Another benefits district sought Tax zone would help troubled Park Heights augment city services

November 02, 1997|By Robert Guy Matthews | Robert Guy Matthews,SUN STAFF

Scarred by run-down houses, unemployment and a paucity of city services, Park Heights is the latest neighborhood hoping to tax itself into becoming a cleaner and safer community.

The Northwest Baltimore neighborhood is trying to put together money and residents' support to form a community benefits district, just as Charles Village, midtown and downtown areas have done to improve themselves.

"Some of the services we need are not all that forthcoming, and people to some degree need to be responsible for themselves," said Jean Yarborough, director of the Park Heights Networking Community Council.

Several things set Park Heights apart from the other communities that have formed benefits districts, which levy taxes on property owners to pay for police and sanitation services beyond those the city provides.

Residents of the community -- bordered by Northern Parkway on the north, Greenspring Avenue on the east, Druid Park Drive on the south and Wabash Ave. on the west -- are much poorer, the area has far fewer businesses, and the majority of the residents are black.

The Park Heights move signals disenchantment with Mayor Kurt L. Schmoke from the kind of neighborhood that was the bedrock of his support in the last election.

Residents say they are disappointed with the mayor. "How long do we have to look out our windows and see trash all over the place and drugs sold at nearly every corner before someone downtown says, 'These people need help. These people are drowning,' " said Minnie Wilson, a longtime Park Heights resident who supports a benefits district.

Schmoke counters that residents aren't dissatisfied with his administration. Rather, he says, they realize that shrinking federal and state funding means neighborhoods have to be partners with government.

"It is a recognition that there needs to be more resources," Schmoke said. "It's just that [Park Heights] would rather control the resources."

Increasingly, neighborhoods and organizations throughout Baltimore are not even bothering to count on City Hall for help because Baltimore's money squeeze has left some neighborhoods to fend for themselves, some say.

Guilford has its own security force, as does Mount Vernon. Lower Park Heights has its own trash collection. The downtown benefits district is repairing sidewalks and curbs. Charles Village just took over a city recreation center.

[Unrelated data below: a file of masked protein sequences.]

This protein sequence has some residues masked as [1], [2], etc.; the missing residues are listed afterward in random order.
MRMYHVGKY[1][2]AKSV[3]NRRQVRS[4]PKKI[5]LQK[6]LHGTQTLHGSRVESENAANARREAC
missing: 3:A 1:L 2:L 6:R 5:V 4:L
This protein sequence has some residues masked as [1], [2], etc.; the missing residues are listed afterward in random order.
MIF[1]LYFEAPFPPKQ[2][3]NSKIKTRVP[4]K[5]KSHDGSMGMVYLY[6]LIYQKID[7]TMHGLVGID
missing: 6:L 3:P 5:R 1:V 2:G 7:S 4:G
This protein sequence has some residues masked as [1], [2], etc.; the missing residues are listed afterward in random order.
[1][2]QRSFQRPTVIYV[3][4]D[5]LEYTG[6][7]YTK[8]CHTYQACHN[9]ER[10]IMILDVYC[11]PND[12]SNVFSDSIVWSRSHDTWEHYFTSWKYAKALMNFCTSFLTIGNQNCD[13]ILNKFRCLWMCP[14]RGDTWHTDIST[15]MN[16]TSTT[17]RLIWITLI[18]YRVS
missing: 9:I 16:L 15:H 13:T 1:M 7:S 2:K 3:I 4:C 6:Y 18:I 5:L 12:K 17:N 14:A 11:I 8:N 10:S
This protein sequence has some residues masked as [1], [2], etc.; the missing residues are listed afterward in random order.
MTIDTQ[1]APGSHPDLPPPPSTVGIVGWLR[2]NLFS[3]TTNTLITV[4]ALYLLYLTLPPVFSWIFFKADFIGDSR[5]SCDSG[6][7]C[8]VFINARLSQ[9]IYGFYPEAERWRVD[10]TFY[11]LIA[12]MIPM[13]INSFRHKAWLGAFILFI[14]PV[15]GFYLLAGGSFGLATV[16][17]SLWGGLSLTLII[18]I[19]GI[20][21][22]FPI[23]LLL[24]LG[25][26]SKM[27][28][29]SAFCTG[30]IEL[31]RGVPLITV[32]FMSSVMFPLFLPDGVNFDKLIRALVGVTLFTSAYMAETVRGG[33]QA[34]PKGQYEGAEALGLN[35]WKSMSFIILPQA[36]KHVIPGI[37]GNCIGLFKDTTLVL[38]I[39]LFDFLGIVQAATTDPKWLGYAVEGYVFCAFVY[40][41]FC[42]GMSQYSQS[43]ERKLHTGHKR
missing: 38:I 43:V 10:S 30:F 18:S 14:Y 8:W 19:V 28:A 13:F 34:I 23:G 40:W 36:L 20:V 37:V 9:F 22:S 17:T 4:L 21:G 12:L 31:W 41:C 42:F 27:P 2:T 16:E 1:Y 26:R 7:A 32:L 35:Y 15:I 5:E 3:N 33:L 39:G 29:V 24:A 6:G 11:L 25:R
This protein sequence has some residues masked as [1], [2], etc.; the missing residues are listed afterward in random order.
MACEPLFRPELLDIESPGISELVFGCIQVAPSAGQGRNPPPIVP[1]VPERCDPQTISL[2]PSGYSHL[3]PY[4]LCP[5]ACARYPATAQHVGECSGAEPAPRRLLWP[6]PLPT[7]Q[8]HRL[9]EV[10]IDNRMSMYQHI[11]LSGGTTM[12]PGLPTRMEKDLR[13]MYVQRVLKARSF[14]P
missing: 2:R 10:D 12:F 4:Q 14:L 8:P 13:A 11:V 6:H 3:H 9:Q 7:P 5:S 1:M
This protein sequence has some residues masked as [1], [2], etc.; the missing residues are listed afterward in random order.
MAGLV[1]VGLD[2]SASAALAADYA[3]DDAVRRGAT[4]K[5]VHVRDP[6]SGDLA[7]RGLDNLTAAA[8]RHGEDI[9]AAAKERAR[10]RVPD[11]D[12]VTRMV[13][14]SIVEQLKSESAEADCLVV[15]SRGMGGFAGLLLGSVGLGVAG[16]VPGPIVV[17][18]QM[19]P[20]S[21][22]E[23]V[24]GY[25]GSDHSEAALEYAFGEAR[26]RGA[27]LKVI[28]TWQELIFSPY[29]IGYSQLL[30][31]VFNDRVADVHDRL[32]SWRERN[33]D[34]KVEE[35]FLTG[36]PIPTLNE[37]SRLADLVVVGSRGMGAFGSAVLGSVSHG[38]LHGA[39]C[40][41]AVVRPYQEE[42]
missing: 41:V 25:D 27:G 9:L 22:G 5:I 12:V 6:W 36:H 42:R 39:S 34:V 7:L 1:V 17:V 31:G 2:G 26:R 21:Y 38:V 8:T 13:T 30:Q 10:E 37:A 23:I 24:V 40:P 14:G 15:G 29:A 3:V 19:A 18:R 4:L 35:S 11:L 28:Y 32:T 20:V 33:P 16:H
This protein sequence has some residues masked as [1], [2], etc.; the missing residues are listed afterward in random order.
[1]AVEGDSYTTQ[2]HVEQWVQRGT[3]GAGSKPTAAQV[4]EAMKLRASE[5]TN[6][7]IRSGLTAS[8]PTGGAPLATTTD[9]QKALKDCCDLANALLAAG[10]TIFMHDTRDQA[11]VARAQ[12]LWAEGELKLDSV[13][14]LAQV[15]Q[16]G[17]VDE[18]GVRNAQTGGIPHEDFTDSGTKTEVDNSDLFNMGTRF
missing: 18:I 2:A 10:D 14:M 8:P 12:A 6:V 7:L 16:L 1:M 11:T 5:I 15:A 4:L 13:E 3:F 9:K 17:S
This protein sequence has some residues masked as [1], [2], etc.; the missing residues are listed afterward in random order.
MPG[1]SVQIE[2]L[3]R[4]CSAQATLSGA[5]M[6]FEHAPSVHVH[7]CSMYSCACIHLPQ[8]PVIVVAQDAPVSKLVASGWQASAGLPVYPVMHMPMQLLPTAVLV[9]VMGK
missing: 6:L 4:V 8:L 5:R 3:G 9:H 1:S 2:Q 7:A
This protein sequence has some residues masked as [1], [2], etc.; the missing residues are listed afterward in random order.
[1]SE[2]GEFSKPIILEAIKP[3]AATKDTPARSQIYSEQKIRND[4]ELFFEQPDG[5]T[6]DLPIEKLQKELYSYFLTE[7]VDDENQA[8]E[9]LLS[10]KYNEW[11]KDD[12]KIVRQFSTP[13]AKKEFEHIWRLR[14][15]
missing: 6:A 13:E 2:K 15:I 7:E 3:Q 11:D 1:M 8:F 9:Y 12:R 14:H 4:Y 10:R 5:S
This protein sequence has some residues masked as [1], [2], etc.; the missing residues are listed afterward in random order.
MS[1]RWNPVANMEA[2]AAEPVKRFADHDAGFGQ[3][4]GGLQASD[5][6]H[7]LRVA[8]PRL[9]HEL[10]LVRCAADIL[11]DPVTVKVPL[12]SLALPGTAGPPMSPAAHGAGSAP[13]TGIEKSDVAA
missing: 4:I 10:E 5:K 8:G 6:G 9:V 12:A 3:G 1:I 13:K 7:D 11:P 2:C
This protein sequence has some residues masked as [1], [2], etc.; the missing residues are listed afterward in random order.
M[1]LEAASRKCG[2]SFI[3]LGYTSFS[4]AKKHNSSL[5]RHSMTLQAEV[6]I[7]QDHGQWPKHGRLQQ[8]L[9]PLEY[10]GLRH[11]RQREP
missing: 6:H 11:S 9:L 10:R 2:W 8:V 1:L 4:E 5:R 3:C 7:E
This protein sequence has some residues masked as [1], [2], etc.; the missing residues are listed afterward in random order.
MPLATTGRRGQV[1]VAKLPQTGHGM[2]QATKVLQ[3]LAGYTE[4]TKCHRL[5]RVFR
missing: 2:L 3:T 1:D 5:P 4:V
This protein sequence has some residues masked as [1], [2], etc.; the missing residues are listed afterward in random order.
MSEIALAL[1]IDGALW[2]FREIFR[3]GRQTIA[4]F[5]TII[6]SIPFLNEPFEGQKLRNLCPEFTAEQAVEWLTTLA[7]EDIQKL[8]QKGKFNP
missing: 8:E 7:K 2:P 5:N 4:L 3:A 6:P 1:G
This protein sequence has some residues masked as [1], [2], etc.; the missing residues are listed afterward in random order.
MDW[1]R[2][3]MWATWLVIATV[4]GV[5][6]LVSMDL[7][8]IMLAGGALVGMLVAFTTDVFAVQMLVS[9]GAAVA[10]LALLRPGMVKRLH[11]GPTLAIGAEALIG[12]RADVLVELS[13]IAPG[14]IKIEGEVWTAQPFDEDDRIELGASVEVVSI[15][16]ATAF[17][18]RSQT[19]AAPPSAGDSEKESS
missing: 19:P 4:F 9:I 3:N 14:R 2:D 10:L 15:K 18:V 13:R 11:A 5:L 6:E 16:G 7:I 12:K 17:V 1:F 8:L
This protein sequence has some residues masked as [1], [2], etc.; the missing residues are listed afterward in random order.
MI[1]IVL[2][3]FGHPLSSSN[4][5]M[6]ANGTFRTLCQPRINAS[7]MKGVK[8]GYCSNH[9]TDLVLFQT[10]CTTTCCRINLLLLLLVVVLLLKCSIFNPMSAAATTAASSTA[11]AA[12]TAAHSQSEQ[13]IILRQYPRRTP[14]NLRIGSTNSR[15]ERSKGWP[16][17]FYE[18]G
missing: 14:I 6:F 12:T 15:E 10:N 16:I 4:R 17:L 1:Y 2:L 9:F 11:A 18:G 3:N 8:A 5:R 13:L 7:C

Many city residents see it as their responsibility to help government; others see it as their burden in the absence of government help.

Lucille Wexler, a renter in Park Heights for eight years, said that although she doesn't have much discretionary income, she would be willing to pay a tax to clean up her neighborhood.

"We as black, low-income people need to realize that if we want some improvements to our neighborhoods, we have to be willing to do it," Wexler said. "If that means it will cost us more, then so be it."

If a benefits district is formed in Park Heights, community leaders say, it will increase residents' involvement, which they say has often been lacking.

Residents would vote on how much to tax themselves, where to spend the revenue and how to plan for the neighborhood.

For years in Park Heights, government programs have worked for a while but have not made a major difference over the long haul, community leaders say. For example, the city has given financial help to Parks Sausage Co., a major Park Heights business, hoping it would provide jobs for area residents. Recently, however, the company has laid off workers.

Few in Park Heights think that forming a community benefits district will be easy. The lack of money, not will, has been a stumbling block.

"My major task would be to figure out a budget to make this happen," said Del. Salima S. Marriott, a West Baltimore Democrat who has taken the lead in drumming up support for the district.

Community meetings have been held, representatives from other city benefits districts have met with Park Heights community leaders, and a fund-raising effort has begun.

Marriott said she needs to raise about $50,000 for a referendum on the benefits district.

She said she would like to send the referendum to the City Council before it recesses in June. The council would have to vote on whether to approve the formation of the district.

"This can make sense to Park Heights," Marriott said. "We are kind of different [from the city's other poor neighborhoods] because we have commercial property, banks, supermarkets, a racetrack and Parks Sausages."

Marriott said she might have to go outside what is traditionally known as Park Heights for financial backing.

One target is Baltimore City Community College, near Park Heights.

James D. Tschechtelin, president of the college, was enthusiastic about the community's idea but said the school might not be able to afford to join the benefits district.

"I think we would want to take a look at it," Tschechtelin said. "But I wouldn't be optimistic."

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